The Jallianwala Bagh Massacre, a horrific incident which resulted in deaths of hundreds of people, sparked revolution in various parts of India. Where citizens were angered by the open fire by the britishers, Gandhi rebelled with another movement and came up with Non- Cooperation. (There were two other acts like The Rowlatt Act, 1919, which gave power to Britishers to arrest more people. The Khilafat Movement 1919, was a Muslim-led movement to protect the Ottoman Caliphate, which was under threat from the British and their allies)

As a best way in Gandhi's strategy, he called for a boycott of British Goods, their educational institute and government courts. Even the Indians during this period resigned from their government jobs and turned backs to their titles.

This mass movement was more than enough to open the eyes of many people from all walks of their life. This powerful step had an impact on the British Economy and even on the Indian Independence Movement. 

The Civil Disobedience Movement from 1930-31

It was a time when tax on almost everything was Imposed. One such tax was the Salt Tax, A regressive tax that hit every citizen of India. It even symbolized Britisher’s control over the Indian Economy to a wide Extent.  

On March 12, 1930, A man in Khadi led his followers on a 240-mile march to the sea, popularized by the Dandi March. Many Indians joined him on the way for the violation of this tax. 

All the suppressions by the British Government failed in front of the determined people of India. After some time the Britishers arrested Gandhi and many other protestors but the movement continued. 

This ended with the signing of the Gandhi-Irwin Pact. The pact included some concessions from the British government, such as the release of political prisoners and the lifting of the salt tax. The Civil Disobedience Movement was a major turning point in the Indian independence movement. 

The Quit India Movement in 1942,

The Quit India Movement was launched in response to a number of factors, including the failure of the Cripps Mission in 1942, the outbreak of World War II, and the growing demand for independence among the Indian people.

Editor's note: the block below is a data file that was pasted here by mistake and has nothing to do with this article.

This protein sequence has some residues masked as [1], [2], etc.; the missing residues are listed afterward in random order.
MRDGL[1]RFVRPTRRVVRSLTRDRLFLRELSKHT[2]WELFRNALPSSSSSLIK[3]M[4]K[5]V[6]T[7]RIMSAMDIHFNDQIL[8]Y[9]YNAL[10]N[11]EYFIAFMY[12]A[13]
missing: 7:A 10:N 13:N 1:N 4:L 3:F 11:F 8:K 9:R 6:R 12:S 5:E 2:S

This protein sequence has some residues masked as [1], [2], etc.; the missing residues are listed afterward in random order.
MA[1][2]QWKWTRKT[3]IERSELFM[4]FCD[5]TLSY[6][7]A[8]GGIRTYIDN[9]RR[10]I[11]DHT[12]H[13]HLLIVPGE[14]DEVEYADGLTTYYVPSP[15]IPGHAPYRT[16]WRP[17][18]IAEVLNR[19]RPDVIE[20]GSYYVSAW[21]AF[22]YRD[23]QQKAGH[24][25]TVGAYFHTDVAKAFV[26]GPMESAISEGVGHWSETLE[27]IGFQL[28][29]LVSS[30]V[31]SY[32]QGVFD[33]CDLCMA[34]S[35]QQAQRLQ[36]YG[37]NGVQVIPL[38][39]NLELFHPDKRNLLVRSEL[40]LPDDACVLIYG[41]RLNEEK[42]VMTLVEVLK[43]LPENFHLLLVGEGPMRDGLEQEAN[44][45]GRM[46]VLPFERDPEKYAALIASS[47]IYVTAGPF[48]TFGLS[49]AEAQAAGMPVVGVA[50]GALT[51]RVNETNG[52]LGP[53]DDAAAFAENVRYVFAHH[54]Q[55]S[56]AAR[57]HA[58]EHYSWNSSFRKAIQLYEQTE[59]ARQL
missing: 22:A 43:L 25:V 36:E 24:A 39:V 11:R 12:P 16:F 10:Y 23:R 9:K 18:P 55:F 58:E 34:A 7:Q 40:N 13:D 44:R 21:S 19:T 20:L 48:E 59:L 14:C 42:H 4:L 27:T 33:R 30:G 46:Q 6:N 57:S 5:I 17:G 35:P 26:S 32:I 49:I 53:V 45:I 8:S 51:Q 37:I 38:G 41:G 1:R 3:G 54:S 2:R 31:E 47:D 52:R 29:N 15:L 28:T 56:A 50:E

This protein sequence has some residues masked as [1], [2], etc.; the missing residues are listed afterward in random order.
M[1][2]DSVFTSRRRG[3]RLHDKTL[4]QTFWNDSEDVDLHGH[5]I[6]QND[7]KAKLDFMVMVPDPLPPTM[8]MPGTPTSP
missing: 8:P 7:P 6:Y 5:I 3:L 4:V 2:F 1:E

The British government responded to the Quit India Movement by cracking down on the INC and its leaders. Gandhi and other INC leaders were arrested and imprisoned. The British government also banned the INC and other organizations that were involved in the movement.

Despite the crackdown by the British government, the Quit India Movement continued to spread across India. There were widespread protests and demonstrations against British rule. The British government responded to the protests and thousands of people were killed and injured in police firings.

The Quit India Movement was eventually called off in 1944, but it had a profound impact on the Indian independence movement. The movement showed that the British government could no longer maintain its control over India. The movement also helped to unite the Indian people in their demand for independence.

On 30th January, 1948 three shots at Birla House(now Gandhi Smriti) silenced the Ahimsa Voice of India. Gandhi rested his head on the ground and took his Last breath with his last words of "Hey Ram". Today, titled as Father of the Nation, Mahatma Gandhi is remembered in every national event. His words always take homage despite the generational gap. A simple man who is often presented as the one operating on Charkha, changed the face of India. His followers still have his small belongings like lathi, khadi dhoti, chashma and padukas kept safe. 

With this we at Jobaaj wish you Happy Gandhi Jayanti!

- Kratika Agarwal